The Chinese regime plans to limit the use of mobile phones by those under 18 to a maximum of two hours a day.

A boy shields himself from the rain with an umbrella while checking his mobile phone on the ground floor of the Forbidden City in Beijing. (AP Photo/Andy Wong)

Chinese regime published a draft rule that provides that phones and mobile applications There is a special regime for minors that restricts their use children and adolescents no more than two hours a day.

According to the China Cyberspace Authority’s draft rules published on its website, youth regime It should have an auto-switch feature that allows the user, with a single click, to access an age-adapted interface and exit with parental verification and authorization.

In addition, the youth regime will be divided into five age intervals: Under 3 years old, 3 to 8 years old, 8 to 12 years old, 12 to 16 years old and 16 to 18 years old.

Depending on the “physical and mental characteristics” of each groupwill be offered content and information “sufficient for their development”which will be exempt from the restrictions, but the agency did not specify what those services would be.

For users under 8 years old, the total time of using the smart terminal should not exceed 40 minutes per day, and for children under 3 years old, the document suggests listening to educational programs and songs.

Young people use their mobile phones in a dining room in Shanghai (Reuters)

For age range ages 8 to 16 are allowed one hour of daily useand teenagers aged 16 to 18 will be able to use their terminals for two hours.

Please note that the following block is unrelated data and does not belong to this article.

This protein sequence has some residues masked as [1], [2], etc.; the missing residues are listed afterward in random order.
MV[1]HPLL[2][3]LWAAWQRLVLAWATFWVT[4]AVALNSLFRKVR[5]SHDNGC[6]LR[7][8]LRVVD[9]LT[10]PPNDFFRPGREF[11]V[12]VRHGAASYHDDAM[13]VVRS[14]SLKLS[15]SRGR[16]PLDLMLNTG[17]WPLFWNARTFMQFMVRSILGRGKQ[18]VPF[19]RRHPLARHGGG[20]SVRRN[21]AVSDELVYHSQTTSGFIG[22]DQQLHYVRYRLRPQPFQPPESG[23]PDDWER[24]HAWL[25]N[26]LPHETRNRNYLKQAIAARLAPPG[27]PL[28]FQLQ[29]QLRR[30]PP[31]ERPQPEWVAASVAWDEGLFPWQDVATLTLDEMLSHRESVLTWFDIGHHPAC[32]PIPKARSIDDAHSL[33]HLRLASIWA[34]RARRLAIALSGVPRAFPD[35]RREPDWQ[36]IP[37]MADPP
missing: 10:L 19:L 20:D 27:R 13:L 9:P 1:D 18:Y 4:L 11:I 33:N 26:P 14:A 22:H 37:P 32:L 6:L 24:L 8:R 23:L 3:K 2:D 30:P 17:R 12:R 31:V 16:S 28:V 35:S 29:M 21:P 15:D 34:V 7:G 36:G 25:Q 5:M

In addition, the project prohibits mobile applications from providing services to minors. from 22:00 to 06:00 the next day.

Restrictions are Beijing’s latest effort try to limit internet addiction, a problem he sees as widespread among young people. In 2019, the government limited online gaming time for minors to 90 minutes a day, and in 2021, it tightened those limits to one hour on Fridays, weekends and public holidays.

Under the 2019 ruling, short video apps like TikTok were already required to offer special treatment for minors, which restricts certain types of content and imposes other restrictions on the time of use in an Asian country.

In 2021, Chinese authorities restricted minors’ access to online video games to three hours per week, with the stated goal of “effectively protecting the mental and physical health” and “healthy growth” of young people.

Latest restrictions will have implications for companies like Tencent, the largest online game company in the country, responsible for the popular short video platform Douyin. In China, companies are often held accountable for compliance with regulations.

The agency said the draft rules would be open for proposals until September 2, but did not specify when they would come into effect.

(As reported by EFE and AP)

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